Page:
877-542-5504 877-542-5504

Want to Help Fellow Teachers?

Please help us grow this free resource by submitting your favorite lesson plans.

Lesson Plan #:AELP-STT0007
Submitted by: Karen Shanahan
Endorsed by: Professor Chatel Date: October 11, 1999

Grade Level(s): 1


  • Language Arts/Story telling

Description: This is a lesson about constructing and deconstructing a story.

Goals: By participating in the lesson, the students will reconstruct a story in its correct order, after becoming familiar with its content.

Objective(s): Students will be able to correctly identify the sequence of the story “The Three Bears.”


  • Book-Barton, B. (1997) The Three Bears. Library of Congress Cataloging-in-Publication Date
  • 12 cards containing the pictures and the words that depict the story
  • Poster board
  • Double-sided velcro to attach the cards to the poster board
  • Procedure: Initiation/Set:

    Begin the whole group lesson by asking the students if they have ever heard or read the story, “The Three Bears.” If children reply yes, proceed to ask them if they can recall what happened in the story. If the children reply no, probe deeper into their thinking by adding some clues to what the story is about. For example, that there is a little girl named Goldilocks who visits a house belonging to three bears. This hint should spark the children’s minds into acknowledging that the story could also be entitled “Goldilocks and the Three Bears.” Generate a brief discussion about the story-including the setting, the different characters, and the plot. Tell the students that they will be reading “The Three Bears” in their small reading groups today. Followed by an activity rearranging given story cards according to how the story unfolded.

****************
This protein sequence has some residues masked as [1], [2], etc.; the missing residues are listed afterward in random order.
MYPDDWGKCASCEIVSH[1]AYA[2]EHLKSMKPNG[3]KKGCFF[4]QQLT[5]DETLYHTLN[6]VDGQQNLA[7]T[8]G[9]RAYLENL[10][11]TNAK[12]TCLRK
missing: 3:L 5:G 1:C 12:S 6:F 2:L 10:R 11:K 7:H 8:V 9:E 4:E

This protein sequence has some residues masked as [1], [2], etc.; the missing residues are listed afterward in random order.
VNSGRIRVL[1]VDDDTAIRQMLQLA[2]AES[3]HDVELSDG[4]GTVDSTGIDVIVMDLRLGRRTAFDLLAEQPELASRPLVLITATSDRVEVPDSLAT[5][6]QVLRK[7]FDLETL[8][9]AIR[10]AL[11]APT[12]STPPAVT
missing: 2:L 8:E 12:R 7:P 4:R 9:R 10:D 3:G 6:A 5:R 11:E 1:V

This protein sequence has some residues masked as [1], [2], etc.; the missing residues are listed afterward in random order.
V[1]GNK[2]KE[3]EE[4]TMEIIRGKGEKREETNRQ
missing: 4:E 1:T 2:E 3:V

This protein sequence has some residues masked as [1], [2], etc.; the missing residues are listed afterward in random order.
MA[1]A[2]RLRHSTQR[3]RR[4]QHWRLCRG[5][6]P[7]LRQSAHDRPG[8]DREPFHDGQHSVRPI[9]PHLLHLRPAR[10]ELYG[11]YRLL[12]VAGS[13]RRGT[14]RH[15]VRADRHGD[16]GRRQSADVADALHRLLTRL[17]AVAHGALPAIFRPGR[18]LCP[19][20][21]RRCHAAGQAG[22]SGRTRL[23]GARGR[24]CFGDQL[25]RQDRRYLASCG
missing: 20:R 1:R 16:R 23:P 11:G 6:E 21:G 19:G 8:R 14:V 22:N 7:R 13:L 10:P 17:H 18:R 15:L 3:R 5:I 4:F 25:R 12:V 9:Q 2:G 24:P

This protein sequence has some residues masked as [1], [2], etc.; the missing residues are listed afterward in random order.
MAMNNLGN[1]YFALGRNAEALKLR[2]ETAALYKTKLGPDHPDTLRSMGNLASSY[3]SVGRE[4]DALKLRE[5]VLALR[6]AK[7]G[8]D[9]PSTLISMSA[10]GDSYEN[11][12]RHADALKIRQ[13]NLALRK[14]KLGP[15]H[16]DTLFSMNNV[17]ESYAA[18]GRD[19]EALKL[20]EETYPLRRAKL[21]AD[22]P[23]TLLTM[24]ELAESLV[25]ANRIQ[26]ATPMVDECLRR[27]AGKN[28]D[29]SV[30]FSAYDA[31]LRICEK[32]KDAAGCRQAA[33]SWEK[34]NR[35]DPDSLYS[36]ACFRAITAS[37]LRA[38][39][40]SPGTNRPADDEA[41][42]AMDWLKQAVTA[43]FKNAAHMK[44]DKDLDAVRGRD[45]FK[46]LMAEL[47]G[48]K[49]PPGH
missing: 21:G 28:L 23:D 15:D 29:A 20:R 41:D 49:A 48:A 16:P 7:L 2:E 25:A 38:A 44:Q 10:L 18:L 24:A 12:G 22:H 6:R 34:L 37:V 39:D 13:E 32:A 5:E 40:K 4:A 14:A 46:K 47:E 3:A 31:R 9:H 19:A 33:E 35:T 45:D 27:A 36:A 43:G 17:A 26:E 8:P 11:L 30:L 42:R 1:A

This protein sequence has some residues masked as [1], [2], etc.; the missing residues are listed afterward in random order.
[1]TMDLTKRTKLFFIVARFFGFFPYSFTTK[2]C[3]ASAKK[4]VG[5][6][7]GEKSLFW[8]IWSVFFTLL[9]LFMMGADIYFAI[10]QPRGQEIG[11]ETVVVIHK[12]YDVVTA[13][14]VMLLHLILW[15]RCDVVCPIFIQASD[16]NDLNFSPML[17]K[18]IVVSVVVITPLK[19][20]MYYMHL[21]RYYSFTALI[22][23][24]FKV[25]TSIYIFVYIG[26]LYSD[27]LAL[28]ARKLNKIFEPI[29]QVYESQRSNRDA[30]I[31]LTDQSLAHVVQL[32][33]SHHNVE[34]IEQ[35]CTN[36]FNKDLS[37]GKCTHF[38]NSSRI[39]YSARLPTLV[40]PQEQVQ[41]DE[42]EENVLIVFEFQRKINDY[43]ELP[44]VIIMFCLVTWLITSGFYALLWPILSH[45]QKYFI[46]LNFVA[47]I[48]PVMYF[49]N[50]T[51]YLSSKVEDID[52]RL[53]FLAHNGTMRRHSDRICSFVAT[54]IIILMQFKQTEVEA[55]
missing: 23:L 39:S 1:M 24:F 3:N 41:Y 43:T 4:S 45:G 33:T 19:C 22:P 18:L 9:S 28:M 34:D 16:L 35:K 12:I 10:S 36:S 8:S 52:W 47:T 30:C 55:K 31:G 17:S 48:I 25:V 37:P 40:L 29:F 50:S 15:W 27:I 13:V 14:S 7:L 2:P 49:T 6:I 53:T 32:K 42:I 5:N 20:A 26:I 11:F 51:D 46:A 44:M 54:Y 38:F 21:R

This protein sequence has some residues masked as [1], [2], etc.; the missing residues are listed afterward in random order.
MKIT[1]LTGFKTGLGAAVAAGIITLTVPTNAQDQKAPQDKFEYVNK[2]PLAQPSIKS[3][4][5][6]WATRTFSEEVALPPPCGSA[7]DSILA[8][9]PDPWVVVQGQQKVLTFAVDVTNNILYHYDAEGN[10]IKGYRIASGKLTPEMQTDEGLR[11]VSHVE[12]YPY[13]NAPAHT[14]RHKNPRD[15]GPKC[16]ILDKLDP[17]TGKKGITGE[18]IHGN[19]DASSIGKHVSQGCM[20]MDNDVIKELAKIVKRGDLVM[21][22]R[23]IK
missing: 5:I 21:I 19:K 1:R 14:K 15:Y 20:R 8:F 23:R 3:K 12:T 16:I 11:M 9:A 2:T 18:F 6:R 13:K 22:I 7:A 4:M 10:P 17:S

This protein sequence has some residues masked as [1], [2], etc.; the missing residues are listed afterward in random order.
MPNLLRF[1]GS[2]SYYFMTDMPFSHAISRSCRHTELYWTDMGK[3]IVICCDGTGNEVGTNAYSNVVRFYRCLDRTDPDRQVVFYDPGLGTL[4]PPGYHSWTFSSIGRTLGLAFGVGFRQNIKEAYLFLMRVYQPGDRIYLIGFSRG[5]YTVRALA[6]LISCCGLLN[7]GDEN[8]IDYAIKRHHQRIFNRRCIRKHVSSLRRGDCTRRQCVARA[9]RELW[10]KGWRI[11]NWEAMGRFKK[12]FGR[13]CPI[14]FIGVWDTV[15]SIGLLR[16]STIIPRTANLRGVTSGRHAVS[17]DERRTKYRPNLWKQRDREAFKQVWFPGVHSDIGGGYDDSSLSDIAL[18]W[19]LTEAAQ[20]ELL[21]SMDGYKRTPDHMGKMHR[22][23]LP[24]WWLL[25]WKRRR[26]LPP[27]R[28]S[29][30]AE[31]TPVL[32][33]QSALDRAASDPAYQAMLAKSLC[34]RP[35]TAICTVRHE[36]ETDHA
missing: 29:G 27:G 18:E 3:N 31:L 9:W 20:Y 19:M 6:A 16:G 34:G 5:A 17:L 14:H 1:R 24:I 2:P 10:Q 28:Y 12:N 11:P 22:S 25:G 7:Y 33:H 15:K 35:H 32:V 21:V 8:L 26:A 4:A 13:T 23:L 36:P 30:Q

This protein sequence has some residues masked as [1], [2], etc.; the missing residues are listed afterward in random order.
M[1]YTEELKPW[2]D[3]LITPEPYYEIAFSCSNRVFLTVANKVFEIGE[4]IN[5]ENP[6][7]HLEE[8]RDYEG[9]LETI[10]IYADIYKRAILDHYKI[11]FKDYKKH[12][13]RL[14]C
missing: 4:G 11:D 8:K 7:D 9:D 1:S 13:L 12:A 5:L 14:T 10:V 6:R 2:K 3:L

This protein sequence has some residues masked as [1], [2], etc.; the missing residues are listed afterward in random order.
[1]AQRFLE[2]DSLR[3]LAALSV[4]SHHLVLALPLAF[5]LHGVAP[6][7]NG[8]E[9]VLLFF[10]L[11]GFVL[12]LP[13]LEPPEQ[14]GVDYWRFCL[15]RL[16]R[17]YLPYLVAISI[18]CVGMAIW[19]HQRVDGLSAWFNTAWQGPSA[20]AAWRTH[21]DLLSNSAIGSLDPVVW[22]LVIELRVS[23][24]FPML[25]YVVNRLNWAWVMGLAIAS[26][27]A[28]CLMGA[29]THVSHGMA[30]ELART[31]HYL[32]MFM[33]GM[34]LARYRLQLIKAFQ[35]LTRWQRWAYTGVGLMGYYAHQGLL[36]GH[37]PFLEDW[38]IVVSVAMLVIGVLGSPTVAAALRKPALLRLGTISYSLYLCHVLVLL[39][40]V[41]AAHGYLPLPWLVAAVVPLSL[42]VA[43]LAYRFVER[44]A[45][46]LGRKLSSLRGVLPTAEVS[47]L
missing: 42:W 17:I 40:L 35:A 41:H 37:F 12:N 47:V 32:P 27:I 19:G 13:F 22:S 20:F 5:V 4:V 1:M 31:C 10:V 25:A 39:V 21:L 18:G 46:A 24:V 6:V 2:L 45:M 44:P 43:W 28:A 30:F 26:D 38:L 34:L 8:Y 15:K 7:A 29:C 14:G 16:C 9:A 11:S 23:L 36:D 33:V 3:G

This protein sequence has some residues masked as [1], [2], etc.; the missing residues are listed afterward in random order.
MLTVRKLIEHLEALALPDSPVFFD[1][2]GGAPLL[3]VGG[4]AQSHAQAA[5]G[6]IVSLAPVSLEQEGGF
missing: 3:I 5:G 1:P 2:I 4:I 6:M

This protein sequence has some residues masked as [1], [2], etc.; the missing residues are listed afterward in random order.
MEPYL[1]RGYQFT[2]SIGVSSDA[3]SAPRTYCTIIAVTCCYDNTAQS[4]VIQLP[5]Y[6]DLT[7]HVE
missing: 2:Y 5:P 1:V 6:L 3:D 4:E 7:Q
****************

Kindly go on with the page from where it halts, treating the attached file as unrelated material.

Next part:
1. Read the book, “The Three Bears” by Byron Barton in smalgroups. Have each student take turns reading aloud.

    2. While reading the story, stop periodically to reinforce the whole group discussion about the setting, the characters, and the plot.

    3. After the story is completed, describe to the children the activity they will be participating in.

    4. Show the students the pre-made cards with pictures and words from the story on them.

    5. Read each card so that the students will be aware of what is written on each card.

    6. Then lay the cards face up and not in order on the table.

    7. Tell the children they will have to decide the order that the story should be in as a group.

    8. Ask the students what was the first event that took place in the story.  Allow them to use the book and the cards for assistance if needed.

    When the small group has agreed upon what the correct card is, have them hold it up for the teacher to see.  If necessary, the teacher will offer help in reading uncertain or questionable words.

    9. Have a student place the card in its appropriate numbered place on the poster board provided.  The card will then be read aloud.

    10. Repeat the process in number 9 with the eleven remaining cards.  As more cards are added onto the poster board, all the cards will be read out loud.

    11. While reading from the poster board, the children will monitor their ability to correctly sequence the story.

    12. When the activity is finished, re-read the entire story together, using what the students have constructed with the cards.

    13. If there are any mistakes with how the story was ordered, the children will work together to correct them.


    After the activity, the teacher will read the story aloud again using what the students have created on the poster board.  Afterwards, the teacher will talk with the children to find out what they thought about the activity.  Ask them if they enjoyed the activity or not and what they feel was gained from it. If students had problems, ask them what their concerns are and what could be done to correct them. For example, if they had trouble being able to sequence the story having it pieced out on so many cards, the activity could be altered to meet their needs. Then go over with the children the strategies they used in concluding where each card should go. For example, if they relied on using the story book as a reference, using the pictures and the words on the cards, or if it was done solely by memory.Converse with the students for as long as necessary about what they have just experienced and learned by doing the activity.

    Assessment: During the activity, the teacher will be present to make sure the children understand the concept of placing the cards in sequence to how the story was written. The teacher will judge the student’s individual ability to be able to put the story cards in order, based on their level of involvement and participation in the activity. (If the children are able to accomplish this, then the objective will have been met).